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Hampshire County Council may have to axe another 1,800 jobs
HAMPSHIRE County Council could be forced to slash 1,800 more jobs in the latest round of cuts, it was claimed today.
Council chiefs have confirmed their initial targets to save £80m will now go up to £90m because of further reductions in Government funding.
It means the county’s Tory chiefs are once again looking at voluntary redundancies from its 40,000-strong workforce, despite cutting 1,800 jobs and £130m from the budget in the past two years.
The jobs cull – branded “reckless” by unions – will begin at the end of this month with voluntary redundancy being offered to some staff and all senior managers within the council.
Council leader Roy Perry said the intention is to shave off a further 10 per cent of the senior management team – on top of the 25 per cent who have already gone – to achieve the budget by April 2015.
Speaking to the Daily Echo, Cllr Finch said: “The economy is in a bad way and we do need to look to make savings wherever possible.
However we have looked at the numbers and we do not believe it is in our best interest to cut close to 2,000 jobs.
“These people have built up skills working for the council over the years and once they are gone we will not get them back. The same goes for the services we cut.
“We feel that the people of Hampshire deserve the best services we can possibly give them.”
A Cabinet report confirms county leaders will discuss redundancies at a meeting on Monday.
The report said: “It is anticipated that once again voluntary redundancy exercises will be carried out across most services and by the time Cabinet considers this report these initiatives will have begun in different parts of our corporate services activity and is being rolled out across other departments.”
But unions have called for the authority’s £400m-plus reserves to be used to avoid the cuts.
Tim Cutter, branch secretary for Hampshire Unison, said cutting 1,800 jobs would be an “absolute catastrophe”.
He said: “If this is the case it would be a reckless move by the council at a time when they have £419m in reserve.
“It would mean the council would not be able to provide frontline services, in my view, for the elderly, vulnerable and other essential services that people really need.”
Earlier this year leader Roy Perry said £10m has been earmarked in reserves for bigger payouts to staff who take voluntary redundancy.
This is the same sum set aside in 2011-12 when 800 voluntary redundancies were taken and 600 posts frozen.
Cllr Finch said UKIP was working on a plan to find the money without cutting jobs and services, but declined to reveal details.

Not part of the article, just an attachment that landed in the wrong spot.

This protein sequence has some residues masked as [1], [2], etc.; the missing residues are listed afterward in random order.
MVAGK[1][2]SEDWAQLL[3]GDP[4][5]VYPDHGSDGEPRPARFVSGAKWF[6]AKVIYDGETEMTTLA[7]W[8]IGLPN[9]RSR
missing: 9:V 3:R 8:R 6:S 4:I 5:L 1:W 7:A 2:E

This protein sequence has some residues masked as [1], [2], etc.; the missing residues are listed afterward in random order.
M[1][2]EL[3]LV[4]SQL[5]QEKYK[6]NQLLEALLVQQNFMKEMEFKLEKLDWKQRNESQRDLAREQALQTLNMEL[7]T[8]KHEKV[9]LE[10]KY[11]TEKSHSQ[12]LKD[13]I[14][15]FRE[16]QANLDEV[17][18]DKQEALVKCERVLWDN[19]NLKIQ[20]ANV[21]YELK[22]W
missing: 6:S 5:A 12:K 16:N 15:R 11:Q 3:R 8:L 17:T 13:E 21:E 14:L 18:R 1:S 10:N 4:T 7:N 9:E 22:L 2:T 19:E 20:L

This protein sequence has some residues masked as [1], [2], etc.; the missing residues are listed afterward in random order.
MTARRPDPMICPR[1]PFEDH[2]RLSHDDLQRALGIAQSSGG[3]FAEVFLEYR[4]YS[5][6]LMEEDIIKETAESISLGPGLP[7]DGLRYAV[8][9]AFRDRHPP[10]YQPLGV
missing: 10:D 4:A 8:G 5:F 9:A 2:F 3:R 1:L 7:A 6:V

He added: “We believe we have identified areas where we can save jobs and services and still make the savings.”
What county boss says
COUNCIL leader Roy Perry described the situation as “a big challenge” but insisted it was one the council was in a strong position to tackle.
He told the Daily Echo: “We haven’t taken our foot off the pedal in the work to reshape services to secure savings and £75m towards this target has already been identified – mainly through changing and embracing new ways of working, including sharing services with other public sector partners.
“The use of reserves continues to play an important part of the strategy to close the gap. They are being used to pay for the transformation of services and to drive out efficiencies for this
next stage of savings.”
Cllr Perry went on to say he planned to avoid any hike in council tax next year, instead keeping it at the same rate for a fifth year in a row and one of the lowest in the country.
He added that it would be “difficult” until closer to the budget early next year, to be precise on
“About 25 per cent of our spending is on staff salaries, and voluntary redundancies are being offered to some staff from the end of this month and to all senior managers. We are seeking a
reduction of around 10 per cent in senior management, on top of the 25 per cent we have already made.
“The VR policy has proved to be a very effective way to reduce staff numbers, and through effective targeting, minimising the numbers of compulsory redundancies.
“Our staff numbers have reduced by around 1,800 over the last two years as part of the £130m
savings and there have been only 20 compulsory redundancies. It should also be noted that this
council is not seeking to make any major outsourcing of services; we plan to stay in business and protect jobs as far as possible to give the best local services to our community, while living
within our means."
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